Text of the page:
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Carolyn Guinzio

on The Country of the Pointed Firs by Sarah Orne Jewett

The “Dunnet Landing” stories take place at the edge of the continent, where Maine meets the Atlantic. They are as much about a landscape as they are about people. The stories have a strange, singular effect on me. The milieu is conflict-free, or nearly so. This book has no plot. The stories might even be called nostalgic, a quality I abhor in most contexts. Why doesn’t it bother me here? I would never choose the past over the future. But somehow, these pieces allow me to acknowledge some of the losses wrought in the name of progress.

I read it for the beauty of the sentences.

I read it for its quietness and compassion.

At times, the characters experience deep and vivid grief. They mix up herbal remedies for their ailments. They emerge from places of great loneliness, literal islands, to connect, disappearing again into their own universe. Or they retreat into permanent isolation. The narrative is broken, episodic, the narrator’s eye moving over the land, relaying an incident, moving on.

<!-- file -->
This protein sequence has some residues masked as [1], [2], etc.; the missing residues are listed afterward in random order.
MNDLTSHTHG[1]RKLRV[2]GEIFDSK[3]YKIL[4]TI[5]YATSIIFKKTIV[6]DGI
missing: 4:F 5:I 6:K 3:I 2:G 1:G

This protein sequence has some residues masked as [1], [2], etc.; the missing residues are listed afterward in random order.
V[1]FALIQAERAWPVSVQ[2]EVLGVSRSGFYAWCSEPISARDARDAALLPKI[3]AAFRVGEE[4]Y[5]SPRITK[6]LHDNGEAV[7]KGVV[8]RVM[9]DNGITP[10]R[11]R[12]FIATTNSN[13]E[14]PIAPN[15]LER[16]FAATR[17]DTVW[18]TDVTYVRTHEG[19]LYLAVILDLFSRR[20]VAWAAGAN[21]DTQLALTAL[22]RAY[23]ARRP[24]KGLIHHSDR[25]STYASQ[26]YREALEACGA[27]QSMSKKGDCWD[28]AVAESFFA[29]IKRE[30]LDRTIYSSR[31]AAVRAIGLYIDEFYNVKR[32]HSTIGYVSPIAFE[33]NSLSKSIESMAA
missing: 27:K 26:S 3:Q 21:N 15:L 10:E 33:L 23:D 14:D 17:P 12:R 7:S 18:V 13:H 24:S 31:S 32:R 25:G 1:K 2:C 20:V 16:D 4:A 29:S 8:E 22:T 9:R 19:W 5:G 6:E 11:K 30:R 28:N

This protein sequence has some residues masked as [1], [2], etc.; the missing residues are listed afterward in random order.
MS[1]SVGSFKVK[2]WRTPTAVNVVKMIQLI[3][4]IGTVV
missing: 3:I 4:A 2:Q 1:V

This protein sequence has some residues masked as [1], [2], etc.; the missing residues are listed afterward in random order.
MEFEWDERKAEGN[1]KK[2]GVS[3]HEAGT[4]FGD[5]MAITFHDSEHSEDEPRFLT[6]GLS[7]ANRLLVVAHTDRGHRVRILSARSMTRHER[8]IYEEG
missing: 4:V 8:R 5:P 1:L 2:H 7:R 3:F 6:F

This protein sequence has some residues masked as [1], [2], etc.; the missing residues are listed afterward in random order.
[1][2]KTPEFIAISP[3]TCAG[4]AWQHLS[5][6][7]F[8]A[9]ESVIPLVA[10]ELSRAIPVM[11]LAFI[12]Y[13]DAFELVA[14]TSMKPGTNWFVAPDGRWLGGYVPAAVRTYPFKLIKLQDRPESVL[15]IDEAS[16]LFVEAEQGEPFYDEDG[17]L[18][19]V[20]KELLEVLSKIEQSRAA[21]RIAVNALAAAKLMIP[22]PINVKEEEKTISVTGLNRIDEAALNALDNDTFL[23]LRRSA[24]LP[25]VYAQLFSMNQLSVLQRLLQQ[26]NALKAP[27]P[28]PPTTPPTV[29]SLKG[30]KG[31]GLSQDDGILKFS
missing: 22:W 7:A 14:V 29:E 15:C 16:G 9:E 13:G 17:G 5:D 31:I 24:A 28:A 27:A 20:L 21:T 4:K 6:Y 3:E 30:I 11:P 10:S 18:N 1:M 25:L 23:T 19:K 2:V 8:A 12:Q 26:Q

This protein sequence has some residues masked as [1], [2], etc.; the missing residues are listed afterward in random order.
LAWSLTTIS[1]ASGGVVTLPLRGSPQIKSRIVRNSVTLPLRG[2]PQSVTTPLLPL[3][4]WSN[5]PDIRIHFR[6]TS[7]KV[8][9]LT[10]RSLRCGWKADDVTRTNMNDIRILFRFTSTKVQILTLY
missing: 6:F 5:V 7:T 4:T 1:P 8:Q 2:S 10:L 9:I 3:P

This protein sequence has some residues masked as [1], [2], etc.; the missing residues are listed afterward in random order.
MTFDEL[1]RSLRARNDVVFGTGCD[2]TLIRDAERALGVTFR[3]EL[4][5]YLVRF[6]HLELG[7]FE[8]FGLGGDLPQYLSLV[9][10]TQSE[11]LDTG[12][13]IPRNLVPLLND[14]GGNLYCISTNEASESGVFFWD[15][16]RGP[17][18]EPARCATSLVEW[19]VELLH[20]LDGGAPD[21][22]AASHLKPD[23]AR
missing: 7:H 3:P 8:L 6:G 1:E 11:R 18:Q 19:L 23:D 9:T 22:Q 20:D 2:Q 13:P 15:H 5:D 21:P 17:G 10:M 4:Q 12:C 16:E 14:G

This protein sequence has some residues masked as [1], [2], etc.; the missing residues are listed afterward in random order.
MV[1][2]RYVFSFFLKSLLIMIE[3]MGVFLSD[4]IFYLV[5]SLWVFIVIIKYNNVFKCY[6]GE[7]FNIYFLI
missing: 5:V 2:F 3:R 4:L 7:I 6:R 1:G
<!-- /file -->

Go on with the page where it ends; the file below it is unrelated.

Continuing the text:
I read it for escape from a landlocked place.

I read it for comfort. In these stories, life has value.

Jewett seems to be trying to capture something pure and undistilled. She was known to value other things above commerce and economic progress. She viewed industry as disfiguring.

I read it for inspiration. The stories function so much like poems.

I read it for relief.

The novella is often described in a way I think belies its great power, with words like delicate, charming, and sweet. It is in fact sensual, original, and stark. I know many people like to read things that speak to what they’re going through. I would say that I don’t, but, when I think about it: time has stopped in The Country of the Pointed Firs. There is great longing for connection. I keep thinking of the relationship between the characters of Mrs. Todd and her mother. The mother comes in to visit from the outer island where she lives, a speck in a boat growing closer, growing smaller when she heads back home. My own mother is in Cook County, Illinois, currently unreachable, storms raging around her.

I read it because it does not speak to what we’re going through.

I read it because it speaks to what we’re going through.